So here, the way we make the wines is we harvest every plot of land separate and every variety separate. We keep them in cement vats for one year. Cement, why cement, because it's the most neutral container for us. It is has the least impact on taste. Then it goes through wood for one year. Again not new wood, 25% new wood, not tasted. And then we blend at the end of year two. So we have 15, 20 vats, whatever number. And then we blend them accordingly to basically what we think is a signature design. Then it goes back into cement vats for one year so that the wine settles as well. This is where also it builds up complexity. And then at the end of year three we bottle and then we leave it in our cellars for four, five years before we sell it. So we have a lot of wine.
And this is typical of Musar. If you go older, as the wine becomes more complex, it's very difficult to go back to the younger wine. Because the older wine has much more to say, much more to offer. And the younger wines appear almost simpler after an old wine. But a younger wine on its own is great. So it's just a question of comparison and how you've spoiled yourself by getting the '98 or '01 vintage on the pallet and then having to go back to something which is not as sophisticated. Whites, yeah. These two varietals probably are the ones that existed or is part of the ones that existed at the time. Because they only exist today in Lebanon. So they would not have come from anywhere else. So they are rooted. And I'll tell you to which points. When we harvest the Viognier, Vermentino and Chardonnay in August, they are 14 degrees alcohol, 13.5. Then we harvest the reds in September, 14 degrees alcohol. Then we harvest Obeideh and Merwah, these two local varieties. 12 degrees alcohol in October.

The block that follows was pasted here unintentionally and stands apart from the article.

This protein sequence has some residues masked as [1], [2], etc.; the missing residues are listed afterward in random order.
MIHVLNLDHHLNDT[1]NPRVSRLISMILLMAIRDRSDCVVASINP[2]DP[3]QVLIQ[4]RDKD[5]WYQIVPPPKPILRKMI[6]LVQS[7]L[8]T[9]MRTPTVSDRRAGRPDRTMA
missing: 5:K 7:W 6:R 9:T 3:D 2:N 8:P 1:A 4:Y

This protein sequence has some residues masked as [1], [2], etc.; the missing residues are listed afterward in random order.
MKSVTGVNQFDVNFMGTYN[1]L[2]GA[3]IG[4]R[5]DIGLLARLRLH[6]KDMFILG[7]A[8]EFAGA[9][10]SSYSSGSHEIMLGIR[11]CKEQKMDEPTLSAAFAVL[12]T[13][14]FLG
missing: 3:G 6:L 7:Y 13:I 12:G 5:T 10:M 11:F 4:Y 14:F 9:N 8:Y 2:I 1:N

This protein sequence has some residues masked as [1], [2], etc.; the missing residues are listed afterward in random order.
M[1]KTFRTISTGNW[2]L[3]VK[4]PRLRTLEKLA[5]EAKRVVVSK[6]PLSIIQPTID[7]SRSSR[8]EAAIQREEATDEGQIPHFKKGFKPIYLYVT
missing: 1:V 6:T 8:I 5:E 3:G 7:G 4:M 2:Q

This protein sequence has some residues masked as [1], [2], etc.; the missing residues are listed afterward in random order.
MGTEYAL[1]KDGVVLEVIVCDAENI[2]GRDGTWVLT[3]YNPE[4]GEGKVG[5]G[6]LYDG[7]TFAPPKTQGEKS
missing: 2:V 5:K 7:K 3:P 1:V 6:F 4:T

So it's their nature. They are very well adapted to the heat, they know how to deal with the heat of the sun. It's just that when they arrive that because they've been so long in the sun they are almost baked, they are almost brownish but not shriveled. Just a thick skin from tannin. They like tannin. But they only give us 12 degrees of alcohol. So the intensity that you taste is not the alcohol level. It's just the type of the grape, the fact that this is long-ripening, and they're biannual yields. So the grapes in here... so we have two local varietals that only exist in Lebanon. And so these are probably the varietals that I think existed at the time, 4,000, 5,000 years ago. Obeideh. Obeideh. is a local grape that is similar in style to Chardonnay. O-B-E-I-D-E-H.